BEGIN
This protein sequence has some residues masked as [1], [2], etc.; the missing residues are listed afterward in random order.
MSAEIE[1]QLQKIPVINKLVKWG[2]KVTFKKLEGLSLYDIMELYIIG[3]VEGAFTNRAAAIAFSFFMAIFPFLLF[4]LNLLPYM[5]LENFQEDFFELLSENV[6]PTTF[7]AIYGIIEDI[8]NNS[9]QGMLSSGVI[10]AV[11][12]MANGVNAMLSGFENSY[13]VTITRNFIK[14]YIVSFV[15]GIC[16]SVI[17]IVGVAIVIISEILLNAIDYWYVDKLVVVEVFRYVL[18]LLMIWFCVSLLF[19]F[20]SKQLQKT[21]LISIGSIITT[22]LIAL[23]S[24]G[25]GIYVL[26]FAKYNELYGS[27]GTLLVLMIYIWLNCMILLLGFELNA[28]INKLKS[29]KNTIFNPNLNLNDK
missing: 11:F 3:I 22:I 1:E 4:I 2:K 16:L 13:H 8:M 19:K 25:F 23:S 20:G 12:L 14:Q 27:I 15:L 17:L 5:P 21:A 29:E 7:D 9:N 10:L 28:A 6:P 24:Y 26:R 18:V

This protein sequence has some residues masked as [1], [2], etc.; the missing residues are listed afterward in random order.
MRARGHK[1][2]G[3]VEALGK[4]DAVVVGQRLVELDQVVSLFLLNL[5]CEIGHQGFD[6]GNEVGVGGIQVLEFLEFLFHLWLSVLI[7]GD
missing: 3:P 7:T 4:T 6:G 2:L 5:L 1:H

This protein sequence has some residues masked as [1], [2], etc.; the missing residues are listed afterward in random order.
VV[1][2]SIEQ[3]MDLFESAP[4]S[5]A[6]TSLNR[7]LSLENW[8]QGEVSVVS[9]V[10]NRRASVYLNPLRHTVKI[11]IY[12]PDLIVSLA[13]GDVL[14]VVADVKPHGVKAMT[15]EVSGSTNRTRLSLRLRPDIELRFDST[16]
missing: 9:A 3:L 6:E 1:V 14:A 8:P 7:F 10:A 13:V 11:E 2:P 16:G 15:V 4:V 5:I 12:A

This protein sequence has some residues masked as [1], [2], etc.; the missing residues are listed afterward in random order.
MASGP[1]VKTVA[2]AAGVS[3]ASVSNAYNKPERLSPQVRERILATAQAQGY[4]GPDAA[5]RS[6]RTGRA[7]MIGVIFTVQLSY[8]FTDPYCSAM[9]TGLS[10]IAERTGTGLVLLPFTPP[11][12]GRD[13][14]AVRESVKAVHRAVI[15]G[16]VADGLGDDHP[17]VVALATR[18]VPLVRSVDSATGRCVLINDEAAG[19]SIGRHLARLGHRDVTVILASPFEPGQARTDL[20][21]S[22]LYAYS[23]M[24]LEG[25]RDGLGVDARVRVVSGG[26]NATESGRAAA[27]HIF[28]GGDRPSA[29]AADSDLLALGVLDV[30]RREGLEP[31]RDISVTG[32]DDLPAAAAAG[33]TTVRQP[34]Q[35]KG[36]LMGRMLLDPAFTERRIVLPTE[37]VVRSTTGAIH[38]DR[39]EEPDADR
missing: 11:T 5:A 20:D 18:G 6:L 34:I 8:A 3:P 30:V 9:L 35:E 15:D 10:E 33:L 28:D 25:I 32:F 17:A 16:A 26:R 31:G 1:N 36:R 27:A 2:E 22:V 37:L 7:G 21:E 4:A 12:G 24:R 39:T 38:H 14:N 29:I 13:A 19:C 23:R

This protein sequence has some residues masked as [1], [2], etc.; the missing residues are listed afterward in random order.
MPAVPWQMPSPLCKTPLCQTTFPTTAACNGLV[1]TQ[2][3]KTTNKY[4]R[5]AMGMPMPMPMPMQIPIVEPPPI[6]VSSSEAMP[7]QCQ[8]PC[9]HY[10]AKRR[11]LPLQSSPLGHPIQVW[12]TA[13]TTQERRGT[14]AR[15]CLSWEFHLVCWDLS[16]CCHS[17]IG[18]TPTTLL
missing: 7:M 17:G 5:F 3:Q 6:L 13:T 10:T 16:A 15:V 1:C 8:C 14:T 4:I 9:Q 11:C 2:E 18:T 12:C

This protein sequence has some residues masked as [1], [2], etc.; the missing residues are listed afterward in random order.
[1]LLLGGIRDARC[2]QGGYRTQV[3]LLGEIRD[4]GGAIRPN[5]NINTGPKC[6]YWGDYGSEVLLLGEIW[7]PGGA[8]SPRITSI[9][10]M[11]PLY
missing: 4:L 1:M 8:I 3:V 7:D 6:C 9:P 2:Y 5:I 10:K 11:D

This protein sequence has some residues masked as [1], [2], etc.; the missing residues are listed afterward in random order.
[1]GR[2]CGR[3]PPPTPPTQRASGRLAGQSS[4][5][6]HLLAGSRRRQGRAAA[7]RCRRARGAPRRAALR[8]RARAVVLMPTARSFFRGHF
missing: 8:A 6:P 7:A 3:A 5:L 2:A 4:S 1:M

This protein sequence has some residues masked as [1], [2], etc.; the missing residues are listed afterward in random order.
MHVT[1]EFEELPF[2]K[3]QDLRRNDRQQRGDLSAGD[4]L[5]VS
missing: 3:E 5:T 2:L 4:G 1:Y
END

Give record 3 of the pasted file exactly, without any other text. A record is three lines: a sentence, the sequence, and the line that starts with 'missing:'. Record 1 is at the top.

This protein sequence has some residues masked as [1], [2], etc.; the missing residues are listed afterward in random order.
VV[1][2]SIEQ[3]MDLFESAP[4]S[5]A[6]TSLNR[7]LSLENW[8]QGEVSVVS[9]V[10]NRRASVYLNPLRHTVKI[11]IY[12]PDLIVSLA[13]GDVL[14]VVADVKPHGVKAMT[15]EVSGSTNRTRLSLRLRPDIELRFDST[16]
missing: 9:A 3:L 6:E 1:V 14:A 8:P 7:F 10:A 13:V 11:E 2:P 16:G 15:V 4:V 5:I 12:A